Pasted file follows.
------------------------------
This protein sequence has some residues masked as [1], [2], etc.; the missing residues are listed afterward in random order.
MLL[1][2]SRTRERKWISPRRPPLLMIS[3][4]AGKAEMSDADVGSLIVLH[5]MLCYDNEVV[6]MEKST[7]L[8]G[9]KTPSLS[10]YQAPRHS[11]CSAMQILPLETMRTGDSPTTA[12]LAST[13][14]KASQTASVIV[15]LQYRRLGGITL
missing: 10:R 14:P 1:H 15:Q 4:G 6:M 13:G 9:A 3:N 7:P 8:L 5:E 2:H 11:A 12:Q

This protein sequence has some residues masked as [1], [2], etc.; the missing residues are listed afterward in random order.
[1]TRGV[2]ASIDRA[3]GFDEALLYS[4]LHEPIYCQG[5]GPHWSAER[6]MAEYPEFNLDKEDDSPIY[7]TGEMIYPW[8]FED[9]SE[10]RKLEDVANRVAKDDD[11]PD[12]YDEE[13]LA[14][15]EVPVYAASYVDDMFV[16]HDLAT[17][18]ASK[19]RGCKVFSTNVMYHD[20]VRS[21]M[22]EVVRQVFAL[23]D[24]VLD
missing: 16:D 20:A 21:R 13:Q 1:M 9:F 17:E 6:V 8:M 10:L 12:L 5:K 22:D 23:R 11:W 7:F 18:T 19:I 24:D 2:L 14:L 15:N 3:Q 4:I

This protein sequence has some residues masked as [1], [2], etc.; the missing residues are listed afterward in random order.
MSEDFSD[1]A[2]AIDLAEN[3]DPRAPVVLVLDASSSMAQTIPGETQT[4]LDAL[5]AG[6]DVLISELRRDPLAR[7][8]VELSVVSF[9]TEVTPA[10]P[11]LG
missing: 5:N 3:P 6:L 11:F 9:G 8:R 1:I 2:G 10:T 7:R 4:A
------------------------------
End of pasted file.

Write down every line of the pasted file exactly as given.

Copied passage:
This protein sequence has some residues masked as [1], [2], etc.; the missing residues are listed afterward in random order.
MLL[1][2]SRTRERKWISPRRPPLLMIS[3][4]AGKAEMSDADVGSLIVLH[5]MLCYDNEVV[6]MEKST[7]L[8]G[9]KTPSLS[10]YQAPRHS[11]CSAMQILPLETMRTGDSPTTA[12]LAST[13][14]KASQTASVIV[15]LQYRRLGGITL
missing: 10:R 14:P 1:H 15:Q 4:G 6:M 13:G 9:A 3:N 7:P 8:L 5:E 2:H 11:A 12:Q

This protein sequence has some residues masked as [1], [2], etc.; the missing residues are listed afterward in random order.
[1]TRGV[2]ASIDRA[3]GFDEALLYS[4]LHEPIYCQG[5]GPHWSAER[6]MAEYPEFNLDKEDDSPIY[7]TGEMIYPW[8]FED[9]SE[10]RKLEDVANRVAKDDD[11]PD[12]YDEE[13]LA[14][15]EVPVYAASYVDDMFV[16]HDLAT[17][18]ASK[19]RGCKVFSTNVMYHD[20]VRS[21]M[22]EVVRQVFAL[23]D[24]VLD
missing: 16:D 20:A 21:R 13:Q 1:M 9:F 17:E 6:V 8:M 10:L 12:L 5:K 22:D 23:R 11:W 7:F 18:T 19:I 24:D 2:L 14:L 15:N 3:Q 4:I

This protein sequence has some residues masked as [1], [2], etc.; the missing residues are listed afterward in random order.
MSEDFSD[1]A[2]AIDLAEN[3]DPRAPVVLVLDASSSMAQTIPGETQT[4]LDAL[5]AG[6]DVLISELRRDPLAR[7][8]VELSVVSF[9]TEVTPA[10]P[11]LG
missing: 5:N 3:P 6:L 11:F 9:G 8:R 1:I 2:G 10:T 7:R 4:A